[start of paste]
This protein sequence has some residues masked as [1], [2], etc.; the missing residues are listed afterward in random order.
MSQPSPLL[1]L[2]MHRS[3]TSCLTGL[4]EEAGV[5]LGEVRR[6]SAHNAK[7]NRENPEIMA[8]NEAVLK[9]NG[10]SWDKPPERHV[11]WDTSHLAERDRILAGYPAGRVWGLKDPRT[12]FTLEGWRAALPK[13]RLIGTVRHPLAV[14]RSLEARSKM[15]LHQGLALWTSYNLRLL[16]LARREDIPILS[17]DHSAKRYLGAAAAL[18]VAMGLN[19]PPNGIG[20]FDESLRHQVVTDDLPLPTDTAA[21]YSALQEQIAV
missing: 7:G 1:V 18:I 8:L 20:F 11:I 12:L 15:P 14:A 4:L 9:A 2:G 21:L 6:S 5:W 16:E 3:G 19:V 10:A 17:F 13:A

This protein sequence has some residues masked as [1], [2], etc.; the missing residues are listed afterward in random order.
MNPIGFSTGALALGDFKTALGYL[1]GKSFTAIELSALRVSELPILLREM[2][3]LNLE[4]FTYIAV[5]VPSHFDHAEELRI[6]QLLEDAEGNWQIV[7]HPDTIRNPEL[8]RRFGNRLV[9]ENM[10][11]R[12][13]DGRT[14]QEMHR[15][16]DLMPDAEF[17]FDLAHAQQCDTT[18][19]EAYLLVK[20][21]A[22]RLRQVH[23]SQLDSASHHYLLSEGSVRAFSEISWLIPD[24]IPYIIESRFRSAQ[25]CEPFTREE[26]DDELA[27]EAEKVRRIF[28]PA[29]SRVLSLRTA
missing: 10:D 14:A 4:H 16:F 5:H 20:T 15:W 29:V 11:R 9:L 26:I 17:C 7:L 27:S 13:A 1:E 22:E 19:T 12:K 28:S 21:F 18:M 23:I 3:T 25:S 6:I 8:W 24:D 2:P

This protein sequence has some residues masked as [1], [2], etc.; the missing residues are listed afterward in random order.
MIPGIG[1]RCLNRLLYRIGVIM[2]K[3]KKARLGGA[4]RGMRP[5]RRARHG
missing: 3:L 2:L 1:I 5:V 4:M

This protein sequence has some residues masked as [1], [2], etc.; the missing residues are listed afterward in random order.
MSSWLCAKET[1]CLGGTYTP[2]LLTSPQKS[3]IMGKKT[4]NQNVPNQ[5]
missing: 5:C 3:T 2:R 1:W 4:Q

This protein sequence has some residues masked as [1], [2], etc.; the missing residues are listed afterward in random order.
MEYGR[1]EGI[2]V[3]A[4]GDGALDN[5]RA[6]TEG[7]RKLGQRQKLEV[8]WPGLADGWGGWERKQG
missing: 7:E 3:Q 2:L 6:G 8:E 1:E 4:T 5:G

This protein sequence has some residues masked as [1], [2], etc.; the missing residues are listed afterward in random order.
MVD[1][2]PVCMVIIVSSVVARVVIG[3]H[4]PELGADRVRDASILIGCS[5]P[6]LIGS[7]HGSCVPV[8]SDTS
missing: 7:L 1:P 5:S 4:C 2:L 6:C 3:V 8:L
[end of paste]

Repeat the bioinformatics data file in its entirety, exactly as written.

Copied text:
This protein sequence has some residues masked as [1], [2], etc.; the missing residues are listed afterward in random order.
MSQPSPLL[1]L[2]MHRS[3]TSCLTGL[4]EEAGV[5]LGEVRR[6]SAHNAK[7]NRENPEIMA[8]NEAVLK[9]NG[10]SWDKPPERHV[11]WDTSHLAERDRILAGYPAGRVWGLKDPRT[12]FTLEGWRAALPK[13]RLIGTVRHPLAV[14]RSLEARSKM[15]LHQGLALWTSYNLRLL[16]LARREDIPILS[17]DHSAKRYLGAAAAL[18]VAMGLN[19]PPNGIG[20]FDESLRHQVVTDDLPLPTDTAA[21]YSALQEQIAV
missing: 7:G 1:V 18:I 8:L 20:F 11:I 12:L 15:P 14:A 4:L 9:A 2:G 21:L 6:S 5:W 16:E 3:G 19:V 10:A 17:F 13:A

This protein sequence has some residues masked as [1], [2], etc.; the missing residues are listed afterward in random order.
MNPIGFSTGALALGDFKTALGYL[1]GKSFTAIELSALRVSELPILLREM[2][3]LNLE[4]FTYIAV[5]VPSHFDHAEELRI[6]QLLEDAEGNWQIV[7]HPDTIRNPEL[8]RRFGNRLV[9]ENM[10][11]R[12][13]DGRT[14]QEMHR[15][16]DLMPDAEF[17]FDLAHAQQCDTT[18][19]EAYLLVK[20][21]A[22]RLRQVH[23]SQLDSASHHYLLSEGSVRAFSEISWLIPD[24]IPYIIESRFRSAQ[25]CEPFTREE[26]DDELA[27]EAEKVRRIF[28]PA[29]SRVLSLRTA
missing: 10:D 14:A 4:H 16:F 5:H 20:T 15:W 29:V 11:R 9:L 26:I 17:C 7:L 27:S 13:A 1:E 22:E 19:T 12:K 28:S 21:F 18:M 23:I 3:T 25:S 6:I 8:W 24:D 2:P

This protein sequence has some residues masked as [1], [2], etc.; the missing residues are listed afterward in random order.
MIPGIG[1]RCLNRLLYRIGVIM[2]K[3]KKARLGGA[4]RGMRP[5]RRARHG
missing: 3:L 2:L 1:I 5:V 4:M

This protein sequence has some residues masked as [1], [2], etc.; the missing residues are listed afterward in random order.
MSSWLCAKET[1]CLGGTYTP[2]LLTSPQKS[3]IMGKKT[4]NQNVPNQ[5]
missing: 5:C 3:T 2:R 1:W 4:Q

This protein sequence has some residues masked as [1], [2], etc.; the missing residues are listed afterward in random order.
MEYGR[1]EGI[2]V[3]A[4]GDGALDN[5]RA[6]TEG[7]RKLGQRQKLEV[8]WPGLADGWGGWERKQG
missing: 7:E 3:Q 2:L 6:G 8:E 1:E 4:T 5:G

This protein sequence has some residues masked as [1], [2], etc.; the missing residues are listed afterward in random order.
MVD[1][2]PVCMVIIVSSVVARVVIG[3]H[4]PELGADRVRDASILIGCS[5]P[6]LIGS[7]HGSCVPV[8]SDTS
missing: 7:L 1:P 5:S 4:C 2:L 6:C 3:V 8:L